On the ontological status of molecular structure: is it possible to reconcile molecular chemistry with quantum mechanics?


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Abstract
According to classical molecular chemistry, molecules have a structure, that is, they are sets of atoms with a definite arrangements in space and held together by chemical bonds. The concept of molecular structure is central to modern chemical thought given its impressive predictive power. It is also a very useful concept in chemistry education, due to its role in the rationalization and visualization of microscopic phenomena. However, such a concept seems to find no place in the ontology described by quantum mechanics, since it appeals to classical notions such as the position of the atomic nuclei or the individuality of electrons. Although this problem has attracted the attention of several authors, the discussion is far from settled. Some authors adopt an explicitly reductionist position and advocate to reconstruct the concept of molecular structure within the framework of the quantum theory. Others, although acknowledging the conceptual discontinuity between quantum mechanics and molecular chemistry, keep the hope of future reduction alive. From an explicitly non-reductionist position, on the contrary, others authors conceive molecular structure as an emergent phenomenon. The purpose of this article is to propose a different line of argumentation to address this problem. By contrast to reduction and emergence, the admission of a multiplicity of ontologies, not necessarily linked by hierarchical connections, cancels the need of finding a relation of dependence between the molecular level and the quantum level. This ontologically pluralist position can be applied to the issue of molecular structure, in order to argue that it is possible to admit the existence of structure in the ontology of molecular chemistry, in spite of the fact that it does not exist in the quantum world.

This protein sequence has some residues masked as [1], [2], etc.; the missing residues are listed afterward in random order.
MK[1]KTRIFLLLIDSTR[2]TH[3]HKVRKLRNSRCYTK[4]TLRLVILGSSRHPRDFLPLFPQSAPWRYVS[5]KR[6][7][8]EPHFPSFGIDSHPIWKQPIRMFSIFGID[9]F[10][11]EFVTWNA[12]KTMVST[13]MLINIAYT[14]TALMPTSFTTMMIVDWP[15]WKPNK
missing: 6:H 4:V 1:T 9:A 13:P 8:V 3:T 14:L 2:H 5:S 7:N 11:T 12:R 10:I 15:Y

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Reason, Truth and History.Hilary Putnam - 1981 - Philosophy of Science 51 (4):692-694.
Emergence: Core Ideas and Issues.Jaegwon Kim - 2006 - Synthese 151 (3):547-559.

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